EHS OutLoud Blog
ASC 2013: Milliken's New Holland Plant Weaves Safety into the Fabric of its Operations

ASC 2013: Milliken's New Holland Plant Weaves Safety into the Fabric of its Operations

It's been a "disappointing" year for safety at Milliken & Co.'s New Holland Plant in Gainesville, Ga.

That was what plant manager Jared Morgan told visitors from the America's Safest Companies Conference during a tour in late October. At the time of the tour, the Milliken yarn-manufacturing facility had experienced two recordable injuries year-to-date, translating to a recordable-incident rate of 0.7.

Even though the EHS profession is dedicated to attaining the noble goal of zero workplace injuries, the reality is that accidents happen. The fact that Milliken's New Holland Plant isn't satisfied with a 0.7 recordable rate speaks volumes about the facility's commitment to zero.

A little history might help explain why two injuries (one was a slip, the other was a pinch) garner management's full attention. 

Since the New Holland Plant opened in 1902, the 750,000-square-foot facility has survived a direct hit from a tornado and weathered a flood of imported textiles. But heading into the early 1980s, the plant's poor safety record threatened to undermine the facility's rich history. In 1981, Morgan noted, the New Holland Plant was averaging one recordable incident per week.

After a reexamination of the facility's safety policies, procedures and culture, the New Holland Plant has been on a positive trajectory ever since. The facility had a recordable rate of 0.0 in 2009 and 2010, and a rate of 0.4 in 2012.

The facility's push to revitalize its safety program fit into a corporatewide effort that has established Spartanburg, S.C.-based Milliken as a model of safety excellence. EHS Today named Milliken one of America's Safest Companies in 2004 and 2010, and all Milliken sites have earned VPP certification (the New Holland Plant was certified in 1996). After being approached by a major manufacturer in 2006 for help with operational execution, Milliken created a consulting arm to share its safety and continuous-improvement methodologies and best practices.

At the New Holland Plant, the foundation of safety is the plant's 230 associates. The facility makes that clear in its mission statement, which explains that the plant's goal is "to generate a safe work environment through promoting enthusiasm and participation from all New Holland associates, accomplished through developing an attitude of individual responsibility and safety awareness both on and off the job."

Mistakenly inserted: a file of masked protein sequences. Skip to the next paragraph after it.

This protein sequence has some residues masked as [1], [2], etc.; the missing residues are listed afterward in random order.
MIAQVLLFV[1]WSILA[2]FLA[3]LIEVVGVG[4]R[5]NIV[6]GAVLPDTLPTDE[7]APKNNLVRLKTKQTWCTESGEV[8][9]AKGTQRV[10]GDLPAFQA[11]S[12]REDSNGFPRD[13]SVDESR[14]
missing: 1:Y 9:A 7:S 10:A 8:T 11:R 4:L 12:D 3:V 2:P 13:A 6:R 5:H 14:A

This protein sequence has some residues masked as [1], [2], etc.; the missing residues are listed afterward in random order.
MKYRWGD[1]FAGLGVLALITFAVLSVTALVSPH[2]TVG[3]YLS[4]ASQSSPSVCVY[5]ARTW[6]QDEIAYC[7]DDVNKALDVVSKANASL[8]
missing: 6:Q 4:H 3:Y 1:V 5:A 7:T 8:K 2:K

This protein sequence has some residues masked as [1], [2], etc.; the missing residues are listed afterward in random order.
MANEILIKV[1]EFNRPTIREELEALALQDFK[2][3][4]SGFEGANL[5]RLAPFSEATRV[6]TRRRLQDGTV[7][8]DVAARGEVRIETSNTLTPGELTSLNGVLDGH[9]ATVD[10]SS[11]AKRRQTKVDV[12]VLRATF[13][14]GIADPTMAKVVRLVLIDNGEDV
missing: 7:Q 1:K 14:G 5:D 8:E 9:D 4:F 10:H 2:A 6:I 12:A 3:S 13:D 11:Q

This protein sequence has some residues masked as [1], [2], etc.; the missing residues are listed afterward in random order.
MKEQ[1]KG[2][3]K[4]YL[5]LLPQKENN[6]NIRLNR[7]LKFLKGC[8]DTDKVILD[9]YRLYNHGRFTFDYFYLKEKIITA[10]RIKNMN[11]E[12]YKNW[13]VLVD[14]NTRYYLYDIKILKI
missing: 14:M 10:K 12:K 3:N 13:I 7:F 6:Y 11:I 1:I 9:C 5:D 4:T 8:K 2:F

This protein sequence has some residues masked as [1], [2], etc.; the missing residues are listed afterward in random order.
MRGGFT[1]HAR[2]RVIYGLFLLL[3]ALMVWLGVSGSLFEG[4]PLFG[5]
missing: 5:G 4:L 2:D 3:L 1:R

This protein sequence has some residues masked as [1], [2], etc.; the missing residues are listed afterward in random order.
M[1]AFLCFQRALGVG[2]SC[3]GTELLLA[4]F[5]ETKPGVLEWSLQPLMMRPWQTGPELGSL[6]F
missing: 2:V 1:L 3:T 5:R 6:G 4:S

The plant's onboarding process gets new associates engaged in safety right away. Every new associate automatically is a member of the new-hire safety team. Members of the team earn points by participating in activities such as behavior-based audits, risk-reduction projects and attending the team's weekly meetings. New hires must earn a minimum number of points by certain milestones (90 days, six months, etc.) to stay employed.

"Involvement in the safety process is mandatory," Morgan said.

In addition to the plant's safety-awareness steering committee, the plant has eight subcommittees that focus on various safety issues within the plant. Three of those subcommittees were formed this year: health and wellness; morale; and new-hire safety.

Among other best practices, the New Holland Plant:

  • Tracks near misses and other leading indicators.
  • Begins every meeting in every department with a discussion on safety.
  • Uses Liberty Mutual risk-ranking criteria to prioritize risk-reduction projects.

Also noteworthy is the plant's zero-tolerance policy for certain actions, such as using a cellphone while operating a powered vehicle. The cellphone policy is one of six "Safety Absolutes," which also include:

  • Any violation of lockout/tagout procedures on machinery or trailers.
  • Operating any powered vehicle without being licensed or operating any walking powered vehicle without steel-toe protection.
  • Unauthorized use of a knife and/or not wearing the proper PPE while using an authorized knife.
  • Placing your hands in moving rollers or pinch points while a machine is running.
  • Now earing the proper PPE in the laydown area.

Associates must sign a form stating that any violation of the Safety Absolutes is grounds for termination. At the bottom of the form is this quote: "Asking me to overlook a simple safety violation would be asking me to compromise my entire attitude toward the value of your life."

 

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